Air France launches high-speed inflight WiFi

By Brandon Loo, October 8 2018

Air France has flicked the switch on its new high-speed Internet service, joining the 'broadband above the clouds club' as travellers look for faster inflight WiFi.

Two of the SkyTeam member's A330 and Boeing 777 jets are already running Gogo’s 2Ku satellite tech, which is capable of delivering significantly faster signals that the airline's current Boeing 787, with 28 more aircraft to be upgraded before the year is out.

Despite the lure of high-speed surfing, the Air France Connect service starts as a freebie for messaging apps such as Whatsapp, WeChat, Facebook Messenger and Apple's iMessage.

Those speeds are quite modest, as you'd expect, and the free service is limited to text messages so don't expect to be able to swap photos or documents.

If it’s Web access and emails you’re after, the faster Surf pass costs €3 for a short flight and €5 for a medium-range flight; on a long-distance international flight, the Surf pass is €8 for one hour and €18 for the entire journey.

The highest streaming-capable speeds can be unlocked with a €30 Stream pass. This is tailored for travellers who want to download large files or binge on Netflix, although the Stream pass is available only on the airline’s longest-range international flights such as Paris-Singapore.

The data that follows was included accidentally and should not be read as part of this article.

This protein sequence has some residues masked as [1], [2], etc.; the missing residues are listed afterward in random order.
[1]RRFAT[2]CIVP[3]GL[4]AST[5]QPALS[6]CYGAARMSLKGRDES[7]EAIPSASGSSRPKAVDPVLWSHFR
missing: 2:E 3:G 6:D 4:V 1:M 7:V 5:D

Of the thirty Air France jets planned to be upgraded by the end of 2018, twenty two will be seen on long-distance routes while the remaining eight will dart to destinations around Europe. The remainder of the Air France fleet will be outfitted by the end of 2020.

Air France's Airbus A320-series fleet (from the A318 to the A321), which covers short-to-medium range European routes, is also getting high-speed inflight WiFi from the end of this year, with a KU-band satellite system able to deliver 500Mbs per aircraft.

Brandon Loo
Brandon Loo

Brandon Loo

Brandon divides his time between Perth and Launceston, with ample hours spent in airport lounges in between. He recently picked up photography and tries to capture the beauty of Tasmanian landscapes, aeroplane cabins and in-flight food, to varying degrees of success.

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